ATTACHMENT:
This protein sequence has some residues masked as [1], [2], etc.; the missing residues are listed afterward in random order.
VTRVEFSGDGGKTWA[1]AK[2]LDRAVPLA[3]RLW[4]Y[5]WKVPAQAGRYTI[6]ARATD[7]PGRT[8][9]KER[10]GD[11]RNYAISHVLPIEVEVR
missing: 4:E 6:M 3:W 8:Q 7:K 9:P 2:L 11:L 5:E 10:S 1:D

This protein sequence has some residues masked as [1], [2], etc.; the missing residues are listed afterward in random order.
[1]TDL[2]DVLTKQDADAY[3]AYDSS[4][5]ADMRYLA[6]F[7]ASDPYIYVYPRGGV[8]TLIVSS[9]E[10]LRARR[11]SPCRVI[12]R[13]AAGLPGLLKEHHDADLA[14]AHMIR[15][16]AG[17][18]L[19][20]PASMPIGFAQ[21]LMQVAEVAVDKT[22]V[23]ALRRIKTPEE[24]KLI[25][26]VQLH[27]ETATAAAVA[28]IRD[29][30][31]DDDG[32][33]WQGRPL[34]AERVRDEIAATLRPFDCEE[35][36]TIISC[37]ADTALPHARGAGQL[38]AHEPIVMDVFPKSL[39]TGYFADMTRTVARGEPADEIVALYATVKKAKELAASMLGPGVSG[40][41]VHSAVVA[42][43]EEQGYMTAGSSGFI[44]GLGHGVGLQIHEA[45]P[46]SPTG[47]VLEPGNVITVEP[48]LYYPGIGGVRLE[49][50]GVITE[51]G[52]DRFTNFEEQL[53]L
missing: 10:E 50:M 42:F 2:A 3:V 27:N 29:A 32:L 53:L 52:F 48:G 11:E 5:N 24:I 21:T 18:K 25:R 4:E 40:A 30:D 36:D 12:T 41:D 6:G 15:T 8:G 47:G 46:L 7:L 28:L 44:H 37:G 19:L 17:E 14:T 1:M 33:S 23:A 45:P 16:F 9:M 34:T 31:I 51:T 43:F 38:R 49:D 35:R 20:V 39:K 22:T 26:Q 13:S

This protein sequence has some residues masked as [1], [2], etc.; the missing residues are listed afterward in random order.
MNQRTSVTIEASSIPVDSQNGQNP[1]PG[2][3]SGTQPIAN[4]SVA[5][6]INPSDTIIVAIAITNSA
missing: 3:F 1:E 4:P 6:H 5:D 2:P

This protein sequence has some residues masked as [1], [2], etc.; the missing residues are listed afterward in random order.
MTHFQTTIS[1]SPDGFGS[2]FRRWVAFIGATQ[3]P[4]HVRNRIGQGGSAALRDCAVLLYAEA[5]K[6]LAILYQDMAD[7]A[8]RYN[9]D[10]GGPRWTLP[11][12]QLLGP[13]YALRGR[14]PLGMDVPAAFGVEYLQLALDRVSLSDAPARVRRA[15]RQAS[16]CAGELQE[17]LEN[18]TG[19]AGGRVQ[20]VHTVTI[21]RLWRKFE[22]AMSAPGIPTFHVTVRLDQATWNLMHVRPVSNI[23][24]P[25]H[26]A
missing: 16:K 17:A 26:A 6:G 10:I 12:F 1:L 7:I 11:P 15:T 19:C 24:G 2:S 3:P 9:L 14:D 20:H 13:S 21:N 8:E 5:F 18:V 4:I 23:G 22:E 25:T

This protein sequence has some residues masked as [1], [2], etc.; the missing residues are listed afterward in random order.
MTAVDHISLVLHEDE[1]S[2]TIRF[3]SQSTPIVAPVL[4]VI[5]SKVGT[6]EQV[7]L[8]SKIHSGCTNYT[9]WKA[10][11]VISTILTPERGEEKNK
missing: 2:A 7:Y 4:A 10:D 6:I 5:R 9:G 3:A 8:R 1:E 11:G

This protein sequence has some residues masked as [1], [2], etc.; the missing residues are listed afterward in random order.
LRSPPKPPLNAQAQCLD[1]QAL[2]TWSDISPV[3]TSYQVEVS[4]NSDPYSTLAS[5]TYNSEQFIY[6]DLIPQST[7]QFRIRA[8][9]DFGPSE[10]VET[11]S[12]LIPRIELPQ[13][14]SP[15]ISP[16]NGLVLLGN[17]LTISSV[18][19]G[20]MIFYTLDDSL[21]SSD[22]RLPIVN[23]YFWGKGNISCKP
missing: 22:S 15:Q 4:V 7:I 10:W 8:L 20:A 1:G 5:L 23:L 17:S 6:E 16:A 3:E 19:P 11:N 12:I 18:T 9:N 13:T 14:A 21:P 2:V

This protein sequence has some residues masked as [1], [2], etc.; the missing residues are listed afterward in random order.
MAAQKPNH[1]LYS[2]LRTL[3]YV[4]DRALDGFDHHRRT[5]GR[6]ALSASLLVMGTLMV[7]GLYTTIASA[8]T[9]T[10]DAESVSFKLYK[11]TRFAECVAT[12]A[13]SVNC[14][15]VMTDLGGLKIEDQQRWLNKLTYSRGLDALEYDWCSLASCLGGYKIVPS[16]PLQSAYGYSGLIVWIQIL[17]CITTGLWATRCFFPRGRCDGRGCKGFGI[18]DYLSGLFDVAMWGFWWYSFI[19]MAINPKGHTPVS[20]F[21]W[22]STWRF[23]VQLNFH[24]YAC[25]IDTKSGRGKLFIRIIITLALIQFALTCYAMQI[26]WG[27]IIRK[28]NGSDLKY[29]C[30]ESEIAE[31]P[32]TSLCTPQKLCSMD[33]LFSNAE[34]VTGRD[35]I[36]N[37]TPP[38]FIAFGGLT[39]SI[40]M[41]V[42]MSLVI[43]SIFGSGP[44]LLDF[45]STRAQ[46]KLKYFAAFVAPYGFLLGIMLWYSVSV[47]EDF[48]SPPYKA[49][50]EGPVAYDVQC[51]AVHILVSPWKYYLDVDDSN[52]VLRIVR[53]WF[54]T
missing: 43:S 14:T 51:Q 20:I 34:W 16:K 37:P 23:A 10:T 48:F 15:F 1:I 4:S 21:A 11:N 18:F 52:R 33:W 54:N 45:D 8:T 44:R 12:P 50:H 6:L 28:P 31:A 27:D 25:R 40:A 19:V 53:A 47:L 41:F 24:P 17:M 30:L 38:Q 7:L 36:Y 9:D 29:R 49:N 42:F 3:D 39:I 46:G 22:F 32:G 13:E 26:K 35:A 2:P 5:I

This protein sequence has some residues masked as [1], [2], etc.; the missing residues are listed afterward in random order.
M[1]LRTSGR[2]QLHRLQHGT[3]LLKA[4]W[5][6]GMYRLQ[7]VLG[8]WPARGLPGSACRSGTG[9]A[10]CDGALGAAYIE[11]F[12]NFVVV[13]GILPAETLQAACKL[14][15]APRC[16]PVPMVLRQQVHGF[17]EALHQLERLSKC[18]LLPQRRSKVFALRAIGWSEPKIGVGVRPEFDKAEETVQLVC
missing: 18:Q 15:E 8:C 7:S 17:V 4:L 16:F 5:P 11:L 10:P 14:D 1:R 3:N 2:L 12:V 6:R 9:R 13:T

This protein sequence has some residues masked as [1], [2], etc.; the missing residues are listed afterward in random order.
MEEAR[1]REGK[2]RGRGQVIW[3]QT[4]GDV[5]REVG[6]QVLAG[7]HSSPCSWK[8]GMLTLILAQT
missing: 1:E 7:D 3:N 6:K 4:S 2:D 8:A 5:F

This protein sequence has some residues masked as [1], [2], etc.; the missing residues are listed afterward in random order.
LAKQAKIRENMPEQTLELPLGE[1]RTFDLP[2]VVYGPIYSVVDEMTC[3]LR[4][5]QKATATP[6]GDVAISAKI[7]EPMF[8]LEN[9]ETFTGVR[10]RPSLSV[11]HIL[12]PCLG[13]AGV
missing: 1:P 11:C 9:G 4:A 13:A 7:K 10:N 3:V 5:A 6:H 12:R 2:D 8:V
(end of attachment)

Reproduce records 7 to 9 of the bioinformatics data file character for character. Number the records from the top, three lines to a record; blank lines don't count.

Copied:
This protein sequence has some residues masked as [1], [2], etc.; the missing residues are listed afterward in random order.
MAAQKPNH[1]LYS[2]LRTL[3]YV[4]DRALDGFDHHRRT[5]GR[6]ALSASLLVMGTLMV[7]GLYTTIASA[8]T[9]T[10]DAESVSFKLYK[11]TRFAECVAT[12]A[13]SVNC[14][15]VMTDLGGLKIEDQQRWLNKLTYSRGLDALEYDWCSLASCLGGYKIVPS[16]PLQSAYGYSGLIVWIQIL[17]CITTGLWATRCFFPRGRCDGRGCKGFGI[18]DYLSGLFDVAMWGFWWYSFI[19]MAINPKGHTPVS[20]F[21]W[22]STWRF[23]VQLNFH[24]YAC[25]IDTKSGRGKLFIRIIITLALIQFALTCYAMQI[26]WG[27]IIRK[28]NGSDLKY[29]C[30]ESEIAE[31]P[32]TSLCTPQKLCSMD[33]LFSNAE[34]VTGRD[35]I[36]N[37]TPP[38]FIAFGGLT[39]SI[40]M[41]V[42]MSLVI[43]SIFGSGP[44]LLDF[45]STRAQ[46]KLKYFAAFVAPYGFLLGIMLWYSVSV[47]EDF[48]SPPYKA[49][50]EGPVAYDVQC[51]AVHILVSPWKYYLDVDDSN[52]VLRIVR[53]WF[54]T
missing: 43:S 14:T 51:Q 20:I 34:W 16:K 37:P 23:A 10:T 48:F 15:F 1:I 4:S 21:A 11:N 18:F 52:R 33:W 54:N 45:D 8:T 44:R 12:P 50:H 6:L 28:P 31:A 27:D 25:R 40:A 19:V 53:A 47:L 41:F 24:P 17:M 30:L 38:Q 7:L 36:Y 9:D 29:R 49:N 42:F 3:D 39:I 46:G 22:F 32:G 13:E 26:K 35:A 2:P 5:I

This protein sequence has some residues masked as [1], [2], etc.; the missing residues are listed afterward in random order.
M[1]LRTSGR[2]QLHRLQHGT[3]LLKA[4]W[5][6]GMYRLQ[7]VLG[8]WPARGLPGSACRSGTG[9]A[10]CDGALGAAYIE[11]F[12]NFVVV[13]GILPAETLQAACKL[14][15]APRC[16]PVPMVLRQQVHGF[17]EALHQLERLSKC[18]LLPQRRSKVFALRAIGWSEPKIGVGVRPEFDKAEETVQLVC
missing: 18:Q 15:E 8:C 7:S 17:V 4:L 16:F 5:P 11:L 10:P 14:D 1:R 3:N 2:L 12:V 6:R 9:R 13:T

This protein sequence has some residues masked as [1], [2], etc.; the missing residues are listed afterward in random order.
MEEAR[1]REGK[2]RGRGQVIW[3]QT[4]GDV[5]REVG[6]QVLAG[7]HSSPCSWK[8]GMLTLILAQT
missing: 1:E 7:D 3:N 6:K 4:S 2:D 8:A 5:F